There are tendons all over the body and they are like thick cords that connect the muscles to the bones such as the knees, elbows, and shoulder. When tendon swells up and becomes painful after a tendon injury, it is called tendonitis (also tendinitis).
What causes tendonitis?
Tendonitis has many different types, depending on which area of the body is affected. For instance, if knees are affected, it is called patellar tendonitis (jumper’s knee); if elbow, it is called tennis elbow or golfer’s elbow while it is referred to as calcific tendonitis or supraspinatus tendonitis if the affected area is the shoulder. De Quervain’s disease is the name for wrists and thumbs tendonitis, while heels pains are called Achilles tendonitis. Upper arm pains, on the other hand, are called biceps tendonitis.
The most common cause of tendonitis is the sudden, sharp movements or repetitive exercise, such as jumping, throwing, and running. The poor or incorrect posture at work such as using of keyboard and mouse can be an additional cause for it. Nevertheless, many activities can cause tendonitis including gardening, raking, carpentry, cleaning the house, painting, tennis, golf, skiing, scrubbing, and even shoveling.
Poor conditioning before doing an exercise or playing a sport could add to a person’s risk. Moreover, there are other risk factors to consider such as:
- The differences of your legs or arthritis in a joint. These cases are the abnormal placing of the bone and it stresses soft-tissue structures.
- Stresses from other condition such as gout, psoriatic arthritis, rheumatoid arthritis, thyroid disorders, or unusual medication reactions.
- An infection can occasionally cause tendonitis, especially an infection from a dog or cat bites to hands or fingers.
- “Weekend warriors” refer to the people who play and exercise hard only on weekends. Tendonitis does commonly happen to them because they are doing too much and too soon of some movements which the tendons are not used with.
Patient suffering from it may feel pain in a tendon (e.g. knee, elbow, shoulder) which gets worse when he or she moves. The patient may also experience having a difficulty moving the tendon and may see a lump along it. Feeling a grating or crackling sensation when moving the tendon may also felt plus another symptom such as swelling may manifest. Swelling is sometimes accompanied by heat or redness.
If you wonder who is commonly affected by tendonitis, it is the elders whose age is over 40. As human age, tendons tend to age with them, and they can tolerate only less stress. They also become lesser elastic and easier to tear.
How to Treat Tendonitis?
Tendinitis is also called overuse tendinopathy. It is diagnosed by a physical exam. Doctors may conduct ultrasound or MRI scans to better determine tendon dislocations, thickening, and tears. However, these are usually unnecessary for newly diagnosed cases.
The goal of tendonitis treatment is to restore movement to the joint without pain as well as to maintain strength in its surrounding muscles while giving the tissue time to heal.
Self-treatment is applicable for tendonitis within 2 to 3 weeks. The most common treatment that is done is the RICE therapy, which can bring down the swelling and support the injury. RICE can be applied 2 to 3 days.
Stop doing the exercise or activity that caused the injury and take some rest until you feel better.
Put an ice pack on the injury for up to 20 minutes every 2 to 3 hours.
Wrap a bandage around the injury to support it.
Keep the injured area elevated when sitting or lying down by placing it on top of a pillow.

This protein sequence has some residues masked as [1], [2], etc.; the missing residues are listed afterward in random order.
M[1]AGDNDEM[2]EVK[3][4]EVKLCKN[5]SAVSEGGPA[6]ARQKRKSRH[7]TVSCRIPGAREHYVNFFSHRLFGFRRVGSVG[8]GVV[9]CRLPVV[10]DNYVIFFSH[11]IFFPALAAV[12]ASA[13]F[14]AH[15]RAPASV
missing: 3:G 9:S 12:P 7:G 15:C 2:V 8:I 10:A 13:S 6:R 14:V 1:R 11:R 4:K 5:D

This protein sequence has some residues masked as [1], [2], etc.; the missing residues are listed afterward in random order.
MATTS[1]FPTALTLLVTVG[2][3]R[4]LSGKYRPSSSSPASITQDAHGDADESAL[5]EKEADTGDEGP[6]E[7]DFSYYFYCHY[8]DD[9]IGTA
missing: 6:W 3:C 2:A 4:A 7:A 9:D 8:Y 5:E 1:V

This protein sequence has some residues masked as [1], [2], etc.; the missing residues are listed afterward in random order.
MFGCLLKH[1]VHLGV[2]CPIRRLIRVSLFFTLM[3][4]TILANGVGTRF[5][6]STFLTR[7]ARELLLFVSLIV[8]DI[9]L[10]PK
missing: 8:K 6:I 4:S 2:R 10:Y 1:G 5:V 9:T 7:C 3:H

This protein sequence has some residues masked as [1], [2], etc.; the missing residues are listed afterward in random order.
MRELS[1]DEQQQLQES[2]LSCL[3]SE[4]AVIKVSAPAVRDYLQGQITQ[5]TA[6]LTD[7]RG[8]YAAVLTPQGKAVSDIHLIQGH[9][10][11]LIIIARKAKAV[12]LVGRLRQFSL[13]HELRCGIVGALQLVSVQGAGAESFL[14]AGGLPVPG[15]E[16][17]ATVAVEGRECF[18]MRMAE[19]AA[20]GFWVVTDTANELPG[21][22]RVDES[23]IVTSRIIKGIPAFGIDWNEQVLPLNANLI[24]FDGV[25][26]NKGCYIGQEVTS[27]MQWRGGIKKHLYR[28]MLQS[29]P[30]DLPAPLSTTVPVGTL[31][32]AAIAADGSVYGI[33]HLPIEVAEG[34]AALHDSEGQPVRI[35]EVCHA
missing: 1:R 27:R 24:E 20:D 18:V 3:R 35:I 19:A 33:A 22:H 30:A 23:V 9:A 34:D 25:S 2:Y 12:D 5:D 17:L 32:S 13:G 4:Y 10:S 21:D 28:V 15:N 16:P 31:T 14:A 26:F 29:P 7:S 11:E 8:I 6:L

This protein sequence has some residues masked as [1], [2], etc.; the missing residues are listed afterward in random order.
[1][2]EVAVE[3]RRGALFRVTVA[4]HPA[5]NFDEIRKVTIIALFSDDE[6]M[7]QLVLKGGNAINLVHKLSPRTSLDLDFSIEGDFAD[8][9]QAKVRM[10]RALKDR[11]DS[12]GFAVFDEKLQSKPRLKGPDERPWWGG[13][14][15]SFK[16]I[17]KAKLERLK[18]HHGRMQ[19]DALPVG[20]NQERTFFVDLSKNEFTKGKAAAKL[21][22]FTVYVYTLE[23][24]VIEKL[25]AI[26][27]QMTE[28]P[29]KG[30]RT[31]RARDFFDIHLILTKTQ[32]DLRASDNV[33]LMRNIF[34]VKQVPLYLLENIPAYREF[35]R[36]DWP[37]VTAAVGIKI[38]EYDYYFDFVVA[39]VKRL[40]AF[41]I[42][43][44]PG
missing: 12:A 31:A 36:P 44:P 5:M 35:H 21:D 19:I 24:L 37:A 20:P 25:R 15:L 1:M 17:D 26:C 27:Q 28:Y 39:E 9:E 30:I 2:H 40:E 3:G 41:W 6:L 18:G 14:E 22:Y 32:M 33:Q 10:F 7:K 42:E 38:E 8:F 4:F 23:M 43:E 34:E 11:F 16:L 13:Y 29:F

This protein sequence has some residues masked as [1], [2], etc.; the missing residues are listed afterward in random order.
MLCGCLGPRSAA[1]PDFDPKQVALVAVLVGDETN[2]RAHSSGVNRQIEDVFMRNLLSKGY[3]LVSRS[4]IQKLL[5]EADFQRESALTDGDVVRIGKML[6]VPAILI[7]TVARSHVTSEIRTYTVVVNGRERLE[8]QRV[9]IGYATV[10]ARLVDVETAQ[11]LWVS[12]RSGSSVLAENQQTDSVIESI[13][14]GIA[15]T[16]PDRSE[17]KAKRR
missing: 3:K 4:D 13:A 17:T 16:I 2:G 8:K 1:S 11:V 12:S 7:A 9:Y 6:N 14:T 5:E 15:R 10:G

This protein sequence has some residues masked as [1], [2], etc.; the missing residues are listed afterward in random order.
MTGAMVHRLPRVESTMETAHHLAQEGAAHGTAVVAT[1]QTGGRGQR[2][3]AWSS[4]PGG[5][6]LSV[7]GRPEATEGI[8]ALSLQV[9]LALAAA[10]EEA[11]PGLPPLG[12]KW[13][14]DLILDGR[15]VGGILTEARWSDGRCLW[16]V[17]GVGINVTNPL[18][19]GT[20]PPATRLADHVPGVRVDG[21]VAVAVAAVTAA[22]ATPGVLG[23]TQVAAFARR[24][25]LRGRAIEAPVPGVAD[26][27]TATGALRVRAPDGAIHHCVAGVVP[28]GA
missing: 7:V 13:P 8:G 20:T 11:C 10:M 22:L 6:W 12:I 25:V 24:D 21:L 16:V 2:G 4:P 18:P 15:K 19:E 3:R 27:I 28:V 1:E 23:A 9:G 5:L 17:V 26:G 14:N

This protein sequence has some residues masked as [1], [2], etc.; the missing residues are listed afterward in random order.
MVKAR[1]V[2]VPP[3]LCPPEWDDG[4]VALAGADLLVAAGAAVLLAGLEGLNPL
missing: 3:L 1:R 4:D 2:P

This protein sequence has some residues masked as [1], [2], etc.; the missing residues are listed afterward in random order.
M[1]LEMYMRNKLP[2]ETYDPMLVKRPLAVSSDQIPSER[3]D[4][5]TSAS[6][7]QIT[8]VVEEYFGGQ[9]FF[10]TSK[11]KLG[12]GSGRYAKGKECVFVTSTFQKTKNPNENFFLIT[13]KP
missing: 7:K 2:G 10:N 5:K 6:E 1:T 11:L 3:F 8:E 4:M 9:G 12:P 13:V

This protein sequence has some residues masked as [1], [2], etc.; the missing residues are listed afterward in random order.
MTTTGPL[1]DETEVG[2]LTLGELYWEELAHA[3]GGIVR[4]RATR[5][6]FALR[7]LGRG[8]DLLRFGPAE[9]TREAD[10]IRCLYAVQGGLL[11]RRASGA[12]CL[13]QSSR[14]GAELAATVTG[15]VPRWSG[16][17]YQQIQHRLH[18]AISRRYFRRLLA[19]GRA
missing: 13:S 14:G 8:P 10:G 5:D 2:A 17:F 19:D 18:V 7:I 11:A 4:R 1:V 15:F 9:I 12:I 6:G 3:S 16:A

The physical therapists can propose some exercises that could rest the tendon while strengthening the surrounding muscle groups and maintaining overall muscle tone.
Pharmacists can also prescribe some painkillers in the form of a tablet, cream, or gel. For instance, paracetamol and ibuprofen can help decrease the pain. Just wait for 48 hours after the injury before taking any medication as it can slow down the healing process.
If your condition did not improve in a week after trying either of the two treatment above, you need to see your doctor. You may need some of the advanced treatments which includes
Corticosteroid is often called “steroids” and it is often used because of its quick work to decrease inflammation and pain.
Physical therapy is most beneficial for frozen shoulders. It includes range-of-motion exercises and splinting (forearm, thumb, bands).
Surgery is rarely used. It is only needed when the treatments available doesn’t seem to work.
Depending on the severity of the injury, tendonitis may take weeks to months of healing. If you are experiencing any of the below, you should immediately contact your doctor.
- General illness or multiple sites of pain
- Swelling redness, and warmth
- Fever over 100 degrees Fahrenheit
- Inability to move the affected area
How to Prevent Having a Tendonitis?
First and foremost, you must not over-exercise tired muscles. You may want to start a new sport that does not require training or practice, and stick to the same repetitive exercises.
We’ve mentioned earlier that tendonitis is most often caused by a sudden, sharp movement or repetitive exercise. To avoid the risk, you should warm up first before exercising and also stretch afterward. You should also take regular breaks from repetitive exercise and build your activity level gradually. If your pain occurs while you are on training, stop immediately then try again later. If the pain recurs, completely stop the activity for the day.
You should also make sure to wear the proper footwear for the chosen exercise.
If you already have an injured tendon, prevent from swelling it during the first 2 to 3 days. Stay away from heat such as hot baths and heat packs. Alcohol and massages can also cause swelling so you better avoid this as well. If you can move the injured area without any pain, keep on moving it so tendon doesn’t become stiff.